Forgive my ignorance, but I understand that devices such as the LinkSys router, and other network devices, along with cable tv boxes, and so forth, have the ability to run small enough Linux systems (such as uCLinux - or the likes). I wanted to know which board I needed to purchase to be able to embed into it such small linux. My main goal is to be able to create new applications (software based) for such small and pseudo dedicated systems.

PCs are just too large - and the OS at the full PC level (I agree) are too large. Smaller OS versions which are capable of being stripped off unnecessary modules and capable of running on none standard systems (smaller) is what I am looking to get involved with more from the software aspect. I am not so sure that the references offered in this posting do lead to such (if so, please accept my apologies for the misinterpretation - I was not expecting that these devices would require to be programmed by reading on/off signals or sending them - but more to be able to extend embedded webservers and/or other built in applications).

As I said, I might have not articulated the right message nor used the proper terms. I would like to either obtain a board that could run smaller OSs such as uCLinux, and also be able to interface with the OS to extend the software applications of the OS, as well as being able to also extend the Board ( perhaps not by me directly ) by using built in common interfaces (USB? or Serial) which would permit to increase the OS to output or input other content such as sound and video...

Any additional input is greatly appreciated - perhaps the right group would be: comp.os.linux.embedded

Once again, thank you kindly,

Jim.

Reply to
shija03

Hello,

I just wanted to once more thank you all, and let you know that I have found a way to go about embedded computing.

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I was primarily lookin for a system where I could experience the world of embedded computing. skyeye is an emulation of various ARM architectures (ARM7TDMI, ARM720T,StrongARM, XScale).

Once again,

Thank you.

I would still rather have a low cost development system rather than the emulator - so any leads would be greatly appreciated.

Reply to
shija03

Why didn't you say you wanted to hack.

Everyone thought you were building a product.

There are many off-the-self products that can be re-configured / re-targeted.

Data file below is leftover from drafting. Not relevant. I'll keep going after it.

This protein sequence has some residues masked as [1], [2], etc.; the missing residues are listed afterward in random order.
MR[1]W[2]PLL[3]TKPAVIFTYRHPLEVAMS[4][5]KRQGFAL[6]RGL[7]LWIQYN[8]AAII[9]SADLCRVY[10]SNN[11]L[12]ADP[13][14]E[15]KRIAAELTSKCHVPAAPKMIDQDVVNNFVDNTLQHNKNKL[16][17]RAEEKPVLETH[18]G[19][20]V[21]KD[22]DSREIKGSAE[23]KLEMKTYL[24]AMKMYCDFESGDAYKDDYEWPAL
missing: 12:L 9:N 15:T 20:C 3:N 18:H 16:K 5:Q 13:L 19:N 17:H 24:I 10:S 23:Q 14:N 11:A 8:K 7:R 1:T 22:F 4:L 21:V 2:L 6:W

Yes, but do you want to bring out a product based on these.

Also, do you have any idea what these people paid to have these devices built and programmed. You are just riding on their coat-tails.

With everyting said, I hope you find a nice toy to play with.

Happily yours,

donald

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Reply to
Donald

Get an Xbox and put Linux on it :-)

Reply to
Vic

Vic, are you saying there is enough publically available information on the Xbox insides to make porting of a non-MS OS practical?

Dimiter

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Reply to
Didi

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Reply to
Donald

Donald, thanks for the reply!!! I had not bothered to check, lead by the obvious assumption. This is really great news - if the code is open source (as I assume - hopefully correctly this time...) it means that one can port a variety of systems on the Xbox. Great news indeed.

Dimiter

------------------------------------------------------ Dimiter Popoff Transgalactic Instruments

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Reply to
Didi

Oops, sorry, I am a lot less enthusiastic five minutes later, this is NOT the PPC based Xbox.... Having it documented would be some real news.

Dimiter

Reply to
Didi

Elektor had an article (recently) about putting Linux on Xbox - if I remember right there were some caveats, but they seem to have managed it - maybe worth going to elektors website if your interested?

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Vic

Reply to
Vic

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I am in a way in the same boat as the OP. How do you _start_ messing with embedded systems??? What is meant by "starting with an EVB"? I know x86 assembly (which I understand is hardly used in real embedded systems?) but I think any assembly language is fine (as I prefer asm to any high-level language). What do you do when you aren't really aren't in the "embedded" profession, but just say, a college student who wants to major in embedded systems programming but wants to get a head start before he actually takes any major-related courses?

Reply to
infamis